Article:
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By going public, dissidents at Google will face some huge risks [Fast Company]

This involves a lot more risk to employees, activist tech workers have told me over several months of covering their efforts. “I can’t talk about things that relate specifically to Google’s…product decisions, in that those are things that could potentially get me fired,” said Google staff developer advocate Liz Fong Jones when I asked her about the Project Maven controversy.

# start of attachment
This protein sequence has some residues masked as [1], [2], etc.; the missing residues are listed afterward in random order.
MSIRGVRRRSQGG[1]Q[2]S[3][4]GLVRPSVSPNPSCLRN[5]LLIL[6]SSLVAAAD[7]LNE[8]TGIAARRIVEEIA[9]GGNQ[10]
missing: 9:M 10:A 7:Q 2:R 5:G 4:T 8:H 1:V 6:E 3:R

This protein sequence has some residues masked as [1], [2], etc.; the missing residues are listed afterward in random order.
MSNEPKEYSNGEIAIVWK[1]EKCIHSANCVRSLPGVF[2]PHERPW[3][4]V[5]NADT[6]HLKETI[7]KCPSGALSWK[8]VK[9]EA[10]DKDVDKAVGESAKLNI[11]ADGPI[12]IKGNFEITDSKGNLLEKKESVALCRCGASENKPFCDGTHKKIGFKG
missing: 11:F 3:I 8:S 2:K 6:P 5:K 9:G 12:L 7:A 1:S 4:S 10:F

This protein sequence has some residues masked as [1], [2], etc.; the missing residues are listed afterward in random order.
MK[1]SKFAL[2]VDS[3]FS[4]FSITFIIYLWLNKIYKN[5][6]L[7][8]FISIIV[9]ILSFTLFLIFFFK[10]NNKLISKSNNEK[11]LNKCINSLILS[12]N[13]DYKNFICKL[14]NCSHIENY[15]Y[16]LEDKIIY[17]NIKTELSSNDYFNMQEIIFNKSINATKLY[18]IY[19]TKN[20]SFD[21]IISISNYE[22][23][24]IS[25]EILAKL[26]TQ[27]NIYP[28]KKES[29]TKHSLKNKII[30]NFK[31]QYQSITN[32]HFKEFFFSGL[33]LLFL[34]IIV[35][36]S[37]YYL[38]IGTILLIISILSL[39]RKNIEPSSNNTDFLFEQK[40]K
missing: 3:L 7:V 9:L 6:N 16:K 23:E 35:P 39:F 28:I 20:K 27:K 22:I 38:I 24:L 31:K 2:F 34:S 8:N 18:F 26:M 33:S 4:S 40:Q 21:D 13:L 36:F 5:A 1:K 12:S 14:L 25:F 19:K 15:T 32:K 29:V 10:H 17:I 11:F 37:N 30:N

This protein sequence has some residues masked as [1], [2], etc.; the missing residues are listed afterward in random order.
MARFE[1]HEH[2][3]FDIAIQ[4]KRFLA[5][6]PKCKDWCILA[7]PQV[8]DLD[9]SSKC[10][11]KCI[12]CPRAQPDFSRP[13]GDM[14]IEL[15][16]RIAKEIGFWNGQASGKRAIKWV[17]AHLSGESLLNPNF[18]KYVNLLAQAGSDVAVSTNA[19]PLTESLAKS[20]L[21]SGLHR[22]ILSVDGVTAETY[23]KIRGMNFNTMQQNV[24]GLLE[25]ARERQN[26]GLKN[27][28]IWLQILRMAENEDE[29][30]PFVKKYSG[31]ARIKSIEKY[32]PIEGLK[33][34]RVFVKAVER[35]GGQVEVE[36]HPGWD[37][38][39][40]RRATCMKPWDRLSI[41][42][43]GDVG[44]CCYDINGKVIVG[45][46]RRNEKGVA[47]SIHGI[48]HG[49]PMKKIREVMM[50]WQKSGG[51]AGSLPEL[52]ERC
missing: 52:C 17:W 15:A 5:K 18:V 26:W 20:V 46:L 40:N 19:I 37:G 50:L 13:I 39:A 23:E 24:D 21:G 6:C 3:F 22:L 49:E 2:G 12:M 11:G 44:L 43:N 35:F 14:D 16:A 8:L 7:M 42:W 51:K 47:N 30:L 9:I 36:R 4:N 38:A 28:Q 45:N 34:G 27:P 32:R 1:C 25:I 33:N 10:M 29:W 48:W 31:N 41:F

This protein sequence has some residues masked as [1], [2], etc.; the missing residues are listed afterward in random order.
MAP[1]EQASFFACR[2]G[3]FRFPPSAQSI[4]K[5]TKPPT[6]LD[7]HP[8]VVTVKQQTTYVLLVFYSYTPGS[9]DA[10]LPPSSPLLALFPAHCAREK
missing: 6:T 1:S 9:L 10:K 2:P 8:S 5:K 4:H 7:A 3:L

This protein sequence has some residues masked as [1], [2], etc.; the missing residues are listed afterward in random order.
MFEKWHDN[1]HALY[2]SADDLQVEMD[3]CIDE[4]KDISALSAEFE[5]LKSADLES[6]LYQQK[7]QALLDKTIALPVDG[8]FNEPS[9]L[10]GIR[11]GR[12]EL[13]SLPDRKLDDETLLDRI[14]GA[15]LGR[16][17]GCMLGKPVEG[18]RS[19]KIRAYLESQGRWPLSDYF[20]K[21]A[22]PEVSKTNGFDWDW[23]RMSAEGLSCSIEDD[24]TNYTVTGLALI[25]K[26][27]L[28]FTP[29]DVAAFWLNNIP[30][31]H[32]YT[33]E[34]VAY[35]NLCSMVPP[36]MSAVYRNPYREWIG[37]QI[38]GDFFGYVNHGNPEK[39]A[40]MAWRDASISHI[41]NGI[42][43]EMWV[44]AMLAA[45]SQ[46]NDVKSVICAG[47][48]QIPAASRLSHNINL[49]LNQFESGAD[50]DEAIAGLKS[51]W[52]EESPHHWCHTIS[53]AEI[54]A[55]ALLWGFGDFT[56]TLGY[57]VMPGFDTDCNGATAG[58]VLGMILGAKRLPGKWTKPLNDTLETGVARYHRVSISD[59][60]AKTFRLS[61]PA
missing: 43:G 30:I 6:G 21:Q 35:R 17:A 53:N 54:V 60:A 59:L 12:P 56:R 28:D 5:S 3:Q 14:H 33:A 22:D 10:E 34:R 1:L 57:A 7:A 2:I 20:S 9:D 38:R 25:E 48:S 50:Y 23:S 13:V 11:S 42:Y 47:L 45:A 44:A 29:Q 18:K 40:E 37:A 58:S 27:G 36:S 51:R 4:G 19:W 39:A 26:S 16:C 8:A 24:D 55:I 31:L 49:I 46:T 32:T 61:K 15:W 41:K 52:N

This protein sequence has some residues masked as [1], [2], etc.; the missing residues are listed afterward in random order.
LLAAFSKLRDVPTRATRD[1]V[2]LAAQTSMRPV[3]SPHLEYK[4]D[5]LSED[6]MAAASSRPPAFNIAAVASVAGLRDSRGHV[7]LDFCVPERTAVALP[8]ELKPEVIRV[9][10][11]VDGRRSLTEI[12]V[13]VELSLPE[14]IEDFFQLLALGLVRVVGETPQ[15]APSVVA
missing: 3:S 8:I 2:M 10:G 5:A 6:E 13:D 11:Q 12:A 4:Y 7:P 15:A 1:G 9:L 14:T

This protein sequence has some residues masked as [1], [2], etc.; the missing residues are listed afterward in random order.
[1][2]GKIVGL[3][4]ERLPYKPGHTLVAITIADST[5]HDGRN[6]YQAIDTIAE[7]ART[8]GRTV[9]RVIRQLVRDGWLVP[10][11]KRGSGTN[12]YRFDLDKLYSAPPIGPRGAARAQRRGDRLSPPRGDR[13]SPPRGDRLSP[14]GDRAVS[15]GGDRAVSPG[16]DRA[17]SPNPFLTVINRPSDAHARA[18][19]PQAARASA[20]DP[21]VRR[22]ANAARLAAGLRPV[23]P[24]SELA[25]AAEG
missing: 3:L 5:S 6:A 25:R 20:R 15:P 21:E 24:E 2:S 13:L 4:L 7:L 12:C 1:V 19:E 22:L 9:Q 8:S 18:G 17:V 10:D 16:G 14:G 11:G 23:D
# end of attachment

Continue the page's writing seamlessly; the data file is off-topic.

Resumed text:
Yet on Tuesday, she put her name to the anti-Dragonfly letter. What’s more, she and at least one other Googler pledged to quit if the company doesn’t enact some key reforms. Fong-Jones’s ethical focus has been on diversity and inclusion at Google, issues for which her outspokenness is legally protected (although she has faced severe online harassment).

Now she’s come out as a critic on those touchy discussions about how the tech giants’ products are used–forming another wave in a growing tide of dissent that hit peak visibility in the global walkout protest of at least 20,000 employees on November 1.